Royal Opera House, London
McRae is superb as the Creature at the centre of Liam Scarlett’s ambitious production, but surgery is needed to bring his strange story to the fore
For Liam Scarlett, the key to Mary Shelley’s Frankenstein is not horror, but love. When Victor Frankenstein strives to reanimate dead matter, it’s not because he’s a mad scientist, but because he’s mourning the loss of his beloved mother. When the monster he creates destroys Victor’s family, it’s because the Creature is in turn yearning for Victor’s love.
All credit shoud go to Scarlett for the depth with which he’s read Shelley’s novel, and for the ambitiousness with which he’s attempted to stage it. This new three-act ballet comes with a commissioned score by Lowell Liebermann and with designs of marvellously gothic invention by John Macfarlane. The front curtain is particularly arresting: a monstrous skull scribbled over with arcane medical annotations.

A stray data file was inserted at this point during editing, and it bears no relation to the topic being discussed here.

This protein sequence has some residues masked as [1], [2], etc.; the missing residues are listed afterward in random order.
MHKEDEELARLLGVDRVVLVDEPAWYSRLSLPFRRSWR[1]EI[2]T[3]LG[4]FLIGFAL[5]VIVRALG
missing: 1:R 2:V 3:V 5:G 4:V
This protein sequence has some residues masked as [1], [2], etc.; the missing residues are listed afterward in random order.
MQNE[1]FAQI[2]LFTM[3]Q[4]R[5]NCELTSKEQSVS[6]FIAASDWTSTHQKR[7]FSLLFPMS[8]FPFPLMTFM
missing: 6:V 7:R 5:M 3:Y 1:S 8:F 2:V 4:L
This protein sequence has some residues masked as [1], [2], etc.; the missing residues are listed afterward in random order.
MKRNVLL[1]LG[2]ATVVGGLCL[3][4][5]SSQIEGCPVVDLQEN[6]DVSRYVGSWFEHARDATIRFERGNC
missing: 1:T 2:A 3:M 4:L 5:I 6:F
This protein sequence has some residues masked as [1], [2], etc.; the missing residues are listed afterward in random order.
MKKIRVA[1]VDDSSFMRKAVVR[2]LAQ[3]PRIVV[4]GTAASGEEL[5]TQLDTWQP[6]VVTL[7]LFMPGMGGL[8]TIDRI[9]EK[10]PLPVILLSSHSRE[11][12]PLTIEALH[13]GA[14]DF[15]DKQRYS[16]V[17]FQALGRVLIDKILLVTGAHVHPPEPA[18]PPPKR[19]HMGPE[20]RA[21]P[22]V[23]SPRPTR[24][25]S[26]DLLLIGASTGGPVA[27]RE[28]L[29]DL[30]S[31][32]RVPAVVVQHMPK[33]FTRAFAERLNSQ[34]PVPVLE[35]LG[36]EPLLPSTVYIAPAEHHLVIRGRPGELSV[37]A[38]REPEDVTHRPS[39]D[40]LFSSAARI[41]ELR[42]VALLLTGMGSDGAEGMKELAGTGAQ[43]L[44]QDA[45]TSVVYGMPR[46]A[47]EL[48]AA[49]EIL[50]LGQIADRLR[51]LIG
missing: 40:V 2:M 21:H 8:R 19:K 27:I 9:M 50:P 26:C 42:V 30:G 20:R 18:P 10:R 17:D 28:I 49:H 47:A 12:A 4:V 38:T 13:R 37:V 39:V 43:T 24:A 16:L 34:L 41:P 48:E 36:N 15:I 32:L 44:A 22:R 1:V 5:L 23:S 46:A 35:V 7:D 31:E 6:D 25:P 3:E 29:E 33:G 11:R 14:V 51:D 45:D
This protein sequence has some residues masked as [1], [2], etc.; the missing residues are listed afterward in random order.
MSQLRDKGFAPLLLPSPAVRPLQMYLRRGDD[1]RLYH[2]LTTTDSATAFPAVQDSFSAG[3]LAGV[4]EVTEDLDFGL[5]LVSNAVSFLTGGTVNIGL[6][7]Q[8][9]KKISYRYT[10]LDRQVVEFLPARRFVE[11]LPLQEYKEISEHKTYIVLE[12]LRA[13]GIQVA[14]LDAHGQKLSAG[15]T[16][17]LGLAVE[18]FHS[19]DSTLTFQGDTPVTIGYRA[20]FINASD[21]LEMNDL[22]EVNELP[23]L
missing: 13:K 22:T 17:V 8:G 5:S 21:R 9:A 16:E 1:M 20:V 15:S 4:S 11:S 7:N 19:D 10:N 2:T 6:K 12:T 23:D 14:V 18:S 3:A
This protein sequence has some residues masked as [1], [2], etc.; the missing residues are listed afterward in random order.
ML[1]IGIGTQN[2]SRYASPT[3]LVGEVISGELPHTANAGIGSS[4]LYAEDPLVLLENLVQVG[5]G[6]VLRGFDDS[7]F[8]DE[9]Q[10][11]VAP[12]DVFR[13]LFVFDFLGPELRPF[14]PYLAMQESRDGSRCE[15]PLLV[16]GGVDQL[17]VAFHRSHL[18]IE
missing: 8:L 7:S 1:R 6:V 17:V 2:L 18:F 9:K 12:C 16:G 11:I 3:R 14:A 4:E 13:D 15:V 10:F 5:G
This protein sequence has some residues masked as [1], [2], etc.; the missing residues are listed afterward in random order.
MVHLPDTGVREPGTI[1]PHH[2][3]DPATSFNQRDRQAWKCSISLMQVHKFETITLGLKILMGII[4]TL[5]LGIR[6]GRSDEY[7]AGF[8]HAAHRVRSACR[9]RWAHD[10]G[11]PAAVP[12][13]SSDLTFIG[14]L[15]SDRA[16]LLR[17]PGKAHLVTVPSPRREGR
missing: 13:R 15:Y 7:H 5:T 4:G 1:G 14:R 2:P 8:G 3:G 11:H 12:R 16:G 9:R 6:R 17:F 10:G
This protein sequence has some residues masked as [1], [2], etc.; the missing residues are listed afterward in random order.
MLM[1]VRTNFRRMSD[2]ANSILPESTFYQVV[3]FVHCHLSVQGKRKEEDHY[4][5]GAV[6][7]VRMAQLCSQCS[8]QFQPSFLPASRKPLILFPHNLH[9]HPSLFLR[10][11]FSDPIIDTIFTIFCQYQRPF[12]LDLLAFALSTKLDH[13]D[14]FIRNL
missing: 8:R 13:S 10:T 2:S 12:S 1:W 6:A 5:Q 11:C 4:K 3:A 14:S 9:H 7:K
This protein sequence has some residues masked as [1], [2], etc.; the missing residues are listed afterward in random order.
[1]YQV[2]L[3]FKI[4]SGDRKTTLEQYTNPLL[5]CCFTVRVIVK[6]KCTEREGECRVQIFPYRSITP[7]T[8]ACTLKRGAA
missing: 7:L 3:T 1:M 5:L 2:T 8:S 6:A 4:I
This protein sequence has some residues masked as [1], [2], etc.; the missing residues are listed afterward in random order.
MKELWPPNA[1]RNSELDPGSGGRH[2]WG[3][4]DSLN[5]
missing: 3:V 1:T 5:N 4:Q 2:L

Scarlett animates the Creature with a language of lurching, limp creepiness, latent with demonic power
Source: Guardian Dance News